"I think I have a major learning disability here with short rows. I've tried them in the past and I just can't wrap my mind around them. I can't stand it when I can't learn from a book but I don't know anyone who knows how to do this either and I can't seem to break into the clique at the local yarn shop when all I have in my basket is a couple of balls of sock wool."

Ah, my poor neglected online knitter – Knitty is here to the rescue! And joining us for this marvelous exercise in body-sculpting is prima designer Joan McGowan-Michael from White Lies Designs.

She has most graciously given us permission to deconstruct her wildly popular (and free) Shapely Tank Top Pattern that has short row shaping on its curved hem AND in the chest area to add a custom-fit according to your shape.

White areas show short row shaping at the bust and at the hem of the Shapely Tank.

When used at the hem, they provide extra fabric that, when blocked, creates the shirt-tail like bottom.

When used at the bust as shown, they create something of a pocket for the fullness of the bust to fit into without disturbing the side seams.

©2003 White Lies Designs
used with permission

So: go get the pattern (look for "FREE from website, click for printable pattern"), yarn and a cold drink and meet me here when you're ready!

After following the pattern for the garter stitch hem, I worked one row of St st on the WS of the work. Now we can start short-rowing on a RS...

1. Ready to short row wrap -
we've knit up to the last 3 stitches.

2. Insert right-hand needle into the front of the next stitch (purlwise) and slip onto the right-hand needle.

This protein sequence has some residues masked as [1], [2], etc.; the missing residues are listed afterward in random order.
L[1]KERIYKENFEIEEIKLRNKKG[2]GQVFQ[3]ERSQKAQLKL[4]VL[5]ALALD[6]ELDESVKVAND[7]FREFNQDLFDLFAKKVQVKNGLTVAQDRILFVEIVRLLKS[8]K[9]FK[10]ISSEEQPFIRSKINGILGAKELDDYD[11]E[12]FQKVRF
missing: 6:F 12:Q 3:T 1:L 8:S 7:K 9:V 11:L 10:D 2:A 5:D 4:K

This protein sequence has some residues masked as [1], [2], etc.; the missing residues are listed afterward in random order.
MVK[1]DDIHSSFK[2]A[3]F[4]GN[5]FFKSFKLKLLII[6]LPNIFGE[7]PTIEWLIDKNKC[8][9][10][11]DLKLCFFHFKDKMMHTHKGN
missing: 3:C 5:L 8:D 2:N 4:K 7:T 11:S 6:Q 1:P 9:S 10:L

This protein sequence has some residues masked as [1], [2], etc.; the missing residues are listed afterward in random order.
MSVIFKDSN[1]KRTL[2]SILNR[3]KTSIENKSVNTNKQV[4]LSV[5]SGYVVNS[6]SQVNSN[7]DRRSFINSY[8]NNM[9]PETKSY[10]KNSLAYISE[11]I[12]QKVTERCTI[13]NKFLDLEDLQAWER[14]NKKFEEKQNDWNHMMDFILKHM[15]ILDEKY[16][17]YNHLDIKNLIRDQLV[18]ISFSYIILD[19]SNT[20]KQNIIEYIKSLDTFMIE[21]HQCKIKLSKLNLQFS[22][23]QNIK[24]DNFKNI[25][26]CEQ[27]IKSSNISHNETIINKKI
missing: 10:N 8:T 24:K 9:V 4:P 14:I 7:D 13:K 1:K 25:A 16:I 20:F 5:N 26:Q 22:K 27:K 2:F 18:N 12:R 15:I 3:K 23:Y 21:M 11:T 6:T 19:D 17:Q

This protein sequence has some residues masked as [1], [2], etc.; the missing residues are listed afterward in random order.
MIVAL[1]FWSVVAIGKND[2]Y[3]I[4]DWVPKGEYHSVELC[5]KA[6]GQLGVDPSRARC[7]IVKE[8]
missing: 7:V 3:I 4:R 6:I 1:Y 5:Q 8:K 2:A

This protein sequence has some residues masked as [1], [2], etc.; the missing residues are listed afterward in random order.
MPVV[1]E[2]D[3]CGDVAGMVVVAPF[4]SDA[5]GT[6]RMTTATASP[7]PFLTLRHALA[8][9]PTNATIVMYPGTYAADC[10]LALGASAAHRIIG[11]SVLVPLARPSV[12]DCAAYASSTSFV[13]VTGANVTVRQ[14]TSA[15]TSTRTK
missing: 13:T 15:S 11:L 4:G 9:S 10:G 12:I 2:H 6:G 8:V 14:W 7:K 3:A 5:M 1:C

3. Bring yarn to front of work, then slip stitch back to left needle.

4. Turn work, bring yarn to front (or wherever it needs to be, depending on whether you are knitting or purling), completing the wrap.

Finish working the row, short-row wrapping the next indicated stitch.

5. Continue as pattern directs until
all short row shaping is finished.

Here we see all six stitches wrapped at the side of the garment. Notice how an angle is formed by only partially knitting a segment of the garment.

6. On the final 2 rows, when you knit or purl across, insert needle into wrap first, then knit/purl as appropriate together with the wrapped stitch.

7. This is the bottom - curved hem - that is formed by the technique.

Blocking flattens the area thoroughly.

8. Here you can see how the short row shaping forms cuppage for the top of the garment.

That's all there is to it!

After you finish the hem, keep following the pattern to where it refers to the bust shaping.

The pattern says:
"Note: If you wear a C-cup bra or larger, here is the place to put more short rows as worked at the bottom edge. Repeat those instructions once for a C-cup, twice for D, etc. After all short rows have been completed, work one final row across all sts, picking up wraps."

So: for a C-cup you would short row until 6 stitches on each side of front have been wrapped.

For a D-cup, you would short row until 12 stitches on each side of front have been wrapped.

For a B-cup with ease, you could short row until 3 stitches on each side of front have been wrapped, which would solve the armhole gaping problem many of us have.

The possibilities are endless - think it out.

The wonderful thing about this concept is that you can do this on all your designs that have tightness in the front - short row a custom-fit in the area about 2-3 inches below any armhole shaping.

If you still are having trouble wrapping your brain around this, try this technique out with some scrap yarn first on a swatch using about 30 stitches. Once you get the hang of it, it is like truly a eureka moment. Very easy to do, very tricky to explain.


Good luck in your design endeavors!

Until next time, La Bonne Tricoteuse bids you well.